Morecambe and Lancaster people caught up in Manchester bomb attacks
People from Morecambe and Lancaster have told of their escape from a horrifying bomb blast in Manchester.
Twenty-two people, including children, were killed and 59 injured in the suicide attack at Manchester Arena on Monday night.
People fled the 21,000 capacity venue after an explosion at 10.35pm at the end of a concert by American singer Ariana Grande.
Many people from our area were at the concert, including Heysham teenager Rachel Simpson, who posted afterwards on Facebook to reassure loved ones that she was safe.
Ella Donnelly, 17, from Lancaster, was there with a friend. Both escaped unhurt.
Miss Donnelly said: “We heard a loud bang and then another bang. Everyone panicked.”
Cath Hill from Lancaster, who attended the concert with her 10-year-old son Jake, told BBC Radio Five Live: “We were incredibly lucky. We weren’t involved in the centre of it. I am so desperately sad for those that didn’t manage to come home from the concert.”
Greater Manchester Police confirmed the lone male attacker, who died in the blast, was a suicide bomber and detonated an improvised explosive device.
Police believe they know the identity of the attacker.
Victims relatives are using social media to hunt for missing loved ones, and an emergency number, 0161 856 9400, has been set up.
A number of children are still at the nearby Holiday Inn, which was set up as a safe meeting point after the blast.
Around 60 ambulances attended the incident and those injured are being treated at six hospitals in Manchester.
The Anglican Bishops from The Church of England’s Diocese of Blackburn have issued a joint statement this morning following the Manchester Arena attack.
The Rt Rev. Julian Henderson, Bishop of Blackburn; the Rt Rev. Geoff Pearson, Bishop of Lancaster and the Rt Rev. Philip North, Bishop of Burnley, said the following:
“We are shocked and appalled by the news of the attack at the Manchester Arena. To target an event attended by so many children and young people is barbaric beyond words or belief.
“Our thoughts at this time are with all the victims and most especially those who are unsure about the whereabouts or safety of their loved ones.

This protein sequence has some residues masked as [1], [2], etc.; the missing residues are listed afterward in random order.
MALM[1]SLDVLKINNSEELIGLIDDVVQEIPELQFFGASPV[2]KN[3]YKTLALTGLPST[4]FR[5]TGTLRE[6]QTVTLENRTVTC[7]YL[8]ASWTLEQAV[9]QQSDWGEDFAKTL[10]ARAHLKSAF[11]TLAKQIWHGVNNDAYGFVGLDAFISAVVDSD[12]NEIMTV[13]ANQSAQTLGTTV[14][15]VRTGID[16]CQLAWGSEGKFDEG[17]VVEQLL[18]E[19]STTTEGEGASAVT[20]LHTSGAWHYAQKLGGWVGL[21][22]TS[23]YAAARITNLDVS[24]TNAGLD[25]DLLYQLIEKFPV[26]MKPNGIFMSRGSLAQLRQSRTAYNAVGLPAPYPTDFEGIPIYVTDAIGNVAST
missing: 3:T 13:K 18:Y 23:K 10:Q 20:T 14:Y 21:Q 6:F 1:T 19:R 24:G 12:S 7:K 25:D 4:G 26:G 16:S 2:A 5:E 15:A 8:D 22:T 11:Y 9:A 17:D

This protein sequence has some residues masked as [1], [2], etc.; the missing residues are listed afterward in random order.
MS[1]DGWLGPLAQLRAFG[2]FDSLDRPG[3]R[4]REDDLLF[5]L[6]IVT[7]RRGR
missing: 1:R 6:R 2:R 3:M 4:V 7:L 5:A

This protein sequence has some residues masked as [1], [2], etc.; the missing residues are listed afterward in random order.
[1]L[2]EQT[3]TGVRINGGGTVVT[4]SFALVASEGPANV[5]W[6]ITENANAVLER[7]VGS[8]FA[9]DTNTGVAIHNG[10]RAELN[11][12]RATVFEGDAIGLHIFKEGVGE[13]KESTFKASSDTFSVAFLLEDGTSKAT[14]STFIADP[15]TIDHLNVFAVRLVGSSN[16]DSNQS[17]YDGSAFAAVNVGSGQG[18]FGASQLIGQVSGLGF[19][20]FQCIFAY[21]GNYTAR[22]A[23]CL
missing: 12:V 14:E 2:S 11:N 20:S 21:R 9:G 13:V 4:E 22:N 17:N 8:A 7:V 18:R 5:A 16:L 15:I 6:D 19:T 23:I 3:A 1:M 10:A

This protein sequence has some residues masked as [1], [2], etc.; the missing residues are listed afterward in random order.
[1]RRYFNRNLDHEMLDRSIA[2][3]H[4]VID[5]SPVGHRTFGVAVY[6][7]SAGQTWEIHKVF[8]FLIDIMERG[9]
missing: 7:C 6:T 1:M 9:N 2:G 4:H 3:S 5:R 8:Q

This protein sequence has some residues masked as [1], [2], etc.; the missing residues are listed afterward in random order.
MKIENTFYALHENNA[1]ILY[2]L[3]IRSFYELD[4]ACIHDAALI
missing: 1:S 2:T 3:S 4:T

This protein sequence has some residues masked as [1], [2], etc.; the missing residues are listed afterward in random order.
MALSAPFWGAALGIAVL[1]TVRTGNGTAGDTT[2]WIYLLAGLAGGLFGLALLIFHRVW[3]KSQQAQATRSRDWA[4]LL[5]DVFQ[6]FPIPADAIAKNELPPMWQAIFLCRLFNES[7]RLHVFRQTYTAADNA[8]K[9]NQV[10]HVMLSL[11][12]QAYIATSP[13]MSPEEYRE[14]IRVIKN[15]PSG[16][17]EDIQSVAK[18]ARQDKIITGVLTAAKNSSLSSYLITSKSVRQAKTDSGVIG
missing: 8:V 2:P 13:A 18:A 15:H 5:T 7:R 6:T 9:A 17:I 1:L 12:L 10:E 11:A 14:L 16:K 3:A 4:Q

“Many of the Churches of Lancashire are about to enter a time of prayer for our nation under the title, ‘Thy Kingdom Come’.
“We therefore commit ourselves to deep and heartfelt prayer for all caught up in this terrible incident.
“We will not only pray that the Kingdom values of justice, love and peace might transform the hearts of all who would sow hatred and fear but will also commit ourselves afresh to action to building a world that reflects those values.
“People from parishes across Lancashire will be coming to Blackburn Cathedral tomorrow evening, May 24, at 7.30pm for our ‘Thy Kingdom Come’ beacon launch event.
“We will now make time during this service to offer prayers for the victims of the Manchester attack and anyone who wishes to join us as we offer these prayers is welcome to do so.”
Prime minister, Theresa May, has chaired a meeting of the government’s emergency Cobra committee.
Theresa May said in a statement it was the worst attack ever to hit the north of England.
General election campaigning has been suspended today.
The Union Flag is flying at half-mast from Lancaster and Morecambe town halls as a mark of respect to all those affected by yesterday’s events in Manchester.
The Right Worshipful the Mayor of Lancaster, Coun Roger Mace, said: “I have already met someone whose friend was at the arena last night, and my thoughts are with all the people whose lives have been affected by the tragedy.
“The support offered at the scene of the incident by the emergency services and the citizens of Manchester who rushed to the aid of the lost and wounded is a reminder of the true spirit of the British people.”
More to come.